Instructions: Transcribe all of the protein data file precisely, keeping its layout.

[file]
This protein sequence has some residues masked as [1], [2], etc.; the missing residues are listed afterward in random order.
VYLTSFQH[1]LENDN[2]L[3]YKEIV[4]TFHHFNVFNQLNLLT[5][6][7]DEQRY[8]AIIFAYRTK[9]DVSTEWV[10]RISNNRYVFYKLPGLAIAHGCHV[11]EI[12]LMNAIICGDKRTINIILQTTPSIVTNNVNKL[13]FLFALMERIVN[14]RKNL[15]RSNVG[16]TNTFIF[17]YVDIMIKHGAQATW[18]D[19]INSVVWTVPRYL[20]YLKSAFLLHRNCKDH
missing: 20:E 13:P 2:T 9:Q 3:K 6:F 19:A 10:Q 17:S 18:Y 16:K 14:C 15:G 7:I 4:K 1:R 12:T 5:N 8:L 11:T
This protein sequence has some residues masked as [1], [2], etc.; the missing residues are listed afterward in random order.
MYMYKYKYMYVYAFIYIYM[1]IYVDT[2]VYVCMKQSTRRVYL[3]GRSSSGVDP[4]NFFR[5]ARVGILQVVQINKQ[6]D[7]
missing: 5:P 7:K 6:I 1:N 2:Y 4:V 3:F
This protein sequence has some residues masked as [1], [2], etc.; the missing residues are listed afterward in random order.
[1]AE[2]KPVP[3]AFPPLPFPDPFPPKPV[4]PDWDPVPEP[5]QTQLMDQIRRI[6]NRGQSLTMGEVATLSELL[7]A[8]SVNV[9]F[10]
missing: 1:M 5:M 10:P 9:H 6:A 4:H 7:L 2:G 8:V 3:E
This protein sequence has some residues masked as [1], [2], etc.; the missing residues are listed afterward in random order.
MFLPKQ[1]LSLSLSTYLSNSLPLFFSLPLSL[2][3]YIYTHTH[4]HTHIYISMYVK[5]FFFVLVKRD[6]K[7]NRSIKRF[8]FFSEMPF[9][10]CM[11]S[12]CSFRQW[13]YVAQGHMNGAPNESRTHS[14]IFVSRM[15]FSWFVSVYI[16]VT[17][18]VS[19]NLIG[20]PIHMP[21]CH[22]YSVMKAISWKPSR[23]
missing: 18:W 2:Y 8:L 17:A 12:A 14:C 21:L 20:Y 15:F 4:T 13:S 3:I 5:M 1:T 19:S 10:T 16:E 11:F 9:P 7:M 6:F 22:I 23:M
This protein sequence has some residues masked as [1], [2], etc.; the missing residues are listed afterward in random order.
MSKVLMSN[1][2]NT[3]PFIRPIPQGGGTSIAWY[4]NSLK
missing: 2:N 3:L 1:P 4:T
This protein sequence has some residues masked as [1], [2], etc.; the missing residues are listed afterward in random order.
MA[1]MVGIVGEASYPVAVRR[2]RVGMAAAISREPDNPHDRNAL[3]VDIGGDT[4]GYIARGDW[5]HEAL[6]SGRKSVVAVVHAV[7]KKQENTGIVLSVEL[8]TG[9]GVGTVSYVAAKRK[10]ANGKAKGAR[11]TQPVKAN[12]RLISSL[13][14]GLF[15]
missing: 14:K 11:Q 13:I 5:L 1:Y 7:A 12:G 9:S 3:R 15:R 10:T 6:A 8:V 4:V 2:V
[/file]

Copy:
This protein sequence has some residues masked as [1], [2], etc.; the missing residues are listed afterward in random order.
VYLTSFQH[1]LENDN[2]L[3]YKEIV[4]TFHHFNVFNQLNLLT[5][6][7]DEQRY[8]AIIFAYRTK[9]DVSTEWV[10]RISNNRYVFYKLPGLAIAHGCHV[11]EI[12]LMNAIICGDKRTINIILQTTPSIVTNNVNKL[13]FLFALMERIVN[14]RKNL[15]RSNVG[16]TNTFIF[17]YVDIMIKHGAQATW[18]D[19]INSVVWTVPRYL[20]YLKSAFLLHRNCKDH
missing: 20:E 13:P 2:T 9:Q 3:K 6:F 19:A 10:Q 17:S 18:Y 16:K 14:C 15:G 7:I 4:K 1:R 12:T 5:N 8:L 11:T
This protein sequence has some residues masked as [1], [2], etc.; the missing residues are listed afterward in random order.
MYMYKYKYMYVYAFIYIYM[1]IYVDT[2]VYVCMKQSTRRVYL[3]GRSSSGVDP[4]NFFR[5]ARVGILQVVQINKQ[6]D[7]
missing: 5:P 7:K 6:I 1:N 2:Y 4:V 3:F
This protein sequence has some residues masked as [1], [2], etc.; the missing residues are listed afterward in random order.
[1]AE[2]KPVP[3]AFPPLPFPDPFPPKPV[4]PDWDPVPEP[5]QTQLMDQIRRI[6]NRGQSLTMGEVATLSELL[7]A[8]SVNV[9]F[10]
missing: 1:M 5:M 10:P 9:H 6:A 4:H 7:L 2:G 8:V 3:E
This protein sequence has some residues masked as [1], [2], etc.; the missing residues are listed afterward in random order.
MFLPKQ[1]LSLSLSTYLSNSLPLFFSLPLSL[2][3]YIYTHTH[4]HTHIYISMYVK[5]FFFVLVKRD[6]K[7]NRSIKRF[8]FFSEMPF[9][10]CM[11]S[12]CSFRQW[13]YVAQGHMNGAPNESRTHS[14]IFVSRM[15]FSWFVSVYI[16]VT[17][18]VS[19]NLIG[20]PIHMP[21]CH[22]YSVMKAISWKPSR[23]
missing: 18:W 2:Y 8:L 17:A 12:A 14:C 21:L 20:Y 15:F 4:T 13:S 3:I 5:M 1:T 19:S 10:T 16:E 11:F 9:P 7:M 6:F 22:I 23:M
This protein sequence has some residues masked as [1], [2], etc.; the missing residues are listed afterward in random order.
MSKVLMSN[1][2]NT[3]PFIRPIPQGGGTSIAWY[4]NSLK
missing: 2:N 3:L 1:P 4:T
This protein sequence has some residues masked as [1], [2], etc.; the missing residues are listed afterward in random order.
MA[1]MVGIVGEASYPVAVRR[2]RVGMAAAISREPDNPHDRNAL[3]VDIGGDT[4]GYIARGDW[5]HEAL[6]SGRKSVVAVVHAV[7]KKQENTGIVLSVEL[8]TG[9]GVGTVSYVAAKRK[10]ANGKAKGAR[11]TQPVKAN[12]RLISSL[13][14]GLF[15]
missing: 14:K 11:Q 13:I 5:L 1:Y 7:A 12:G 9:S 3:R 15:R 10:T 6:A 8:V 4:V 2:V